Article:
And you clearly have not read much of this site. I not only have written many hundreds of articles on the Australian scene, but I have said time and time again that Christianity ultimately transcends any one political or economic ideology.

    Having said that, we live in a real world. So we all find ourselves somewhere on the various political and economic spectrums. I have made many moves over the years. I have rejected my Marxist past, and now find that a more-or-less conservative stance better reflects my understanding of the biblical data. That is where I am now at, and I see no reason to apologise for it.

    Bill Muehlenberg, CultureWatch

  28. Of course, Rowland Ward’s Presbyterian minister friend’s high insurance costs in the US are due to the already huge government meddling with it. E.g. they are not allowed to buy insurance across state lines, and various lobby groups bribe politicians to force insurance companies to cover minor things. And there are tax incentives for employers that individuals lack, which mean that consumers of medical care are somewhat isolated from the costs. We should also not forget the trial lawyer lobby, which owns the Dems, as their chairman Howard Dean admitted–they force up costs with their vexatious lawsuits. Obamovcare does nothing to solve these problems.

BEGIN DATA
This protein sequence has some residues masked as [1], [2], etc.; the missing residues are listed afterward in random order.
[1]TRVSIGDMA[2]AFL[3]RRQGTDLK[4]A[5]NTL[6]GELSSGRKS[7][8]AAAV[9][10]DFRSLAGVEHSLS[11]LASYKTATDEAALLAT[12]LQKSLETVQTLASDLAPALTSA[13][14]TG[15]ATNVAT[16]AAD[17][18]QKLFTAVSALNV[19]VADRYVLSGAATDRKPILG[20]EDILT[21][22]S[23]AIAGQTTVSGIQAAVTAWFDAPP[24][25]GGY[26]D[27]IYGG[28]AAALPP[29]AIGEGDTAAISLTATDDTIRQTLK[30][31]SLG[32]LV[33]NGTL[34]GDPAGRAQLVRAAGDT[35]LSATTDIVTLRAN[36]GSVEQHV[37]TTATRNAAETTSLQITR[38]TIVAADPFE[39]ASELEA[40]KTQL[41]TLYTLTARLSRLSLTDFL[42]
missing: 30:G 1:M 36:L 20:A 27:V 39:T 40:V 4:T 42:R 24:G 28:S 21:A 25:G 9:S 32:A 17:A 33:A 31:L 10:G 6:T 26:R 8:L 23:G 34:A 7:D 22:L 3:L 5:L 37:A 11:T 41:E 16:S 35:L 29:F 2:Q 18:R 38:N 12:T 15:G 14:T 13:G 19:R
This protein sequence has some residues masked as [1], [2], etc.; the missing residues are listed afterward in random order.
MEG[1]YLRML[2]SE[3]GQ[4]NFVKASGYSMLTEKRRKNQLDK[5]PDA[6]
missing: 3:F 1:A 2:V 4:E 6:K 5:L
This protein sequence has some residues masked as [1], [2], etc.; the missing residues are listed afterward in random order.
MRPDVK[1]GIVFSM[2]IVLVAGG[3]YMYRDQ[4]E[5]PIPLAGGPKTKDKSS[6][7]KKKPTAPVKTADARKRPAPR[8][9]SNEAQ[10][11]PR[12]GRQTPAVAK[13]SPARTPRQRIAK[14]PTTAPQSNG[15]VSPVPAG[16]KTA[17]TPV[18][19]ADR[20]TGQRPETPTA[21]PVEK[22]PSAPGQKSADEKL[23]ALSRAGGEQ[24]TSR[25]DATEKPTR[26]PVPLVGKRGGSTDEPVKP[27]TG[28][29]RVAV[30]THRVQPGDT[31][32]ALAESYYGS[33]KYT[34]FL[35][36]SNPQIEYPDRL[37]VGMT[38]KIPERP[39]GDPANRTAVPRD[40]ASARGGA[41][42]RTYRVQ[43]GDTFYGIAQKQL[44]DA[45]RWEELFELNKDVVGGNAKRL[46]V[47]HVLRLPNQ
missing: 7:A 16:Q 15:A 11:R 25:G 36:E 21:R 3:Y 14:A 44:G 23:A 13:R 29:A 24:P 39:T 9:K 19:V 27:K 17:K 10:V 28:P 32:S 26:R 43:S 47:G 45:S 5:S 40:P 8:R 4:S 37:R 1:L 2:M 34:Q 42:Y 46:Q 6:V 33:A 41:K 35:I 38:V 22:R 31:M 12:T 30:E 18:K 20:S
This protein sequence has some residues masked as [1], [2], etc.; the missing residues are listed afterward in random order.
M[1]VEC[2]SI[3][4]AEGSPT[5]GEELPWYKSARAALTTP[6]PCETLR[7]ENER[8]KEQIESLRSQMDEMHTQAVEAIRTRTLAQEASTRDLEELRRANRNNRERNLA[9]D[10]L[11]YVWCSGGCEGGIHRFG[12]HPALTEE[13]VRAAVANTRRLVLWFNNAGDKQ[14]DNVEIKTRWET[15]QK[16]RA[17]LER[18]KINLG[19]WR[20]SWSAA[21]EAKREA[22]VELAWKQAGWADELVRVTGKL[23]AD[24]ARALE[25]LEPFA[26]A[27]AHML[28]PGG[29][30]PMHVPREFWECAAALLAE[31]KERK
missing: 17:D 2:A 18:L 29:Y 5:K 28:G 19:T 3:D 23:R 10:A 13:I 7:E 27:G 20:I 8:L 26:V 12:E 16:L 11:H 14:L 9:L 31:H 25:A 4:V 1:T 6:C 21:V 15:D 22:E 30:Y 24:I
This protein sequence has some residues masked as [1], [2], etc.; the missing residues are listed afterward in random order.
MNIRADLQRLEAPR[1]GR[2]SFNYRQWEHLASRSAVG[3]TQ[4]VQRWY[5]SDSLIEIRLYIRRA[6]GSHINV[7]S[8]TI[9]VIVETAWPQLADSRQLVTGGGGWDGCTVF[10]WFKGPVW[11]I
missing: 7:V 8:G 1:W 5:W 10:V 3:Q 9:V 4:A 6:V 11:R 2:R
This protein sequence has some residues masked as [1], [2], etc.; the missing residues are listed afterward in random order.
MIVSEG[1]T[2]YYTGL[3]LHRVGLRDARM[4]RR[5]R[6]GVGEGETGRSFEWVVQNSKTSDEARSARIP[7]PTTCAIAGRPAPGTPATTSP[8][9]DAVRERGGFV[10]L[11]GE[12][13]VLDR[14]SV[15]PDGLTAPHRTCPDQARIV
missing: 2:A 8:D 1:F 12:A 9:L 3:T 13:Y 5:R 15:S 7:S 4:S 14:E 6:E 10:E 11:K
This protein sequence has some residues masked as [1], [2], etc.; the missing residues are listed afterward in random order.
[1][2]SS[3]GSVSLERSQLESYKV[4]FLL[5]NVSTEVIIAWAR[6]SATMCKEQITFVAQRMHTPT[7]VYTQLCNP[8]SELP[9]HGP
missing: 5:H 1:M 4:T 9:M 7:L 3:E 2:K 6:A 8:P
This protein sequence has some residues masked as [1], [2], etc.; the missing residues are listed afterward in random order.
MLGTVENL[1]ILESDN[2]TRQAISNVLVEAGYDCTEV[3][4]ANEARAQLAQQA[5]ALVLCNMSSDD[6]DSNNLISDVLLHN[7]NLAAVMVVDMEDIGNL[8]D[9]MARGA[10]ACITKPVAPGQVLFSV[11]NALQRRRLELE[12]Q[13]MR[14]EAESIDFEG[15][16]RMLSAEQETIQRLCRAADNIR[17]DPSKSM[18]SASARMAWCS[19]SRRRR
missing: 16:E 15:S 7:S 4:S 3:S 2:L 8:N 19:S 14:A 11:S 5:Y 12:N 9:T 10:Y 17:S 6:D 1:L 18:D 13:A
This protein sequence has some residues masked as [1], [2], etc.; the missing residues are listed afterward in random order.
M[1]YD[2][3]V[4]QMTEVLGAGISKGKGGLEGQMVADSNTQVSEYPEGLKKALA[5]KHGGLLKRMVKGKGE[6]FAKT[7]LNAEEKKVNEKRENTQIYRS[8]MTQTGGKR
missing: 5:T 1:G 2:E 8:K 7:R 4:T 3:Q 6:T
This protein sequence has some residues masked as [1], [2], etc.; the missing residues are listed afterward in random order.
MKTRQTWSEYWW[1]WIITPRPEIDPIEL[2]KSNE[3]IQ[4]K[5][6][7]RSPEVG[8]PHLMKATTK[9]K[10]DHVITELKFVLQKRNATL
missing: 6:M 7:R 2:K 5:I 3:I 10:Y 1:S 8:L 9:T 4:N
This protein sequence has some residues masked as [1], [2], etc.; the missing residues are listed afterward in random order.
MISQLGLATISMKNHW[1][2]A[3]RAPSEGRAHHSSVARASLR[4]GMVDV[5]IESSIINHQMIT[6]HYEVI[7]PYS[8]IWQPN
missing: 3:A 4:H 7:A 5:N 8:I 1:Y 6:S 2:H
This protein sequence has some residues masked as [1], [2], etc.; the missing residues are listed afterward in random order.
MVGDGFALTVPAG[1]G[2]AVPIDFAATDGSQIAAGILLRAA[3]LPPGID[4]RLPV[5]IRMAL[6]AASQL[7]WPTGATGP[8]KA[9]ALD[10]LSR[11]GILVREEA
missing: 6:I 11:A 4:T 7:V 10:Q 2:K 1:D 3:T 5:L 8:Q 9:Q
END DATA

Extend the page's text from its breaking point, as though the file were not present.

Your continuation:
Our other socialist Eric Agnew also swallows a few furphies, including confusing health care and medical care. America is a world leader in medical care, which is why they have far higher rates of cancer survival, and patients can obtain MRIs quickly without waiting for months. It falls down with obesity-related conditions, but that has nothing to do with medical care; and everything to do with how people take care of themselves. America is also good for neonatal survival; many other countries inflate their figures by simply refusing to count babies born before 26 weeks.

    Jonathan Sarfati, Brisbane

  29. Bill

    GK Chesterton once said something about one way of reducing confusion and of reducing our being at cross purposes is to define one’s terms.

    ‘conservative’ is a good thing I agree however it isn’t all encompassing and cannot comfortably be aligned with the Bible just as socialism cannot either.
    ‘Conservative’ crosses many divides and is not just found in parties of business but also in Labor type parties. If by conservative you mean social conservative then you have in me a supporter. Conservative can also be associated with no change or degrees of change; it can also be regressive in seeking to go back to old models that are unworkable today compared to a century ago.

    Conservative can also be for some people neo-conservative or paleo-conservative/traditional.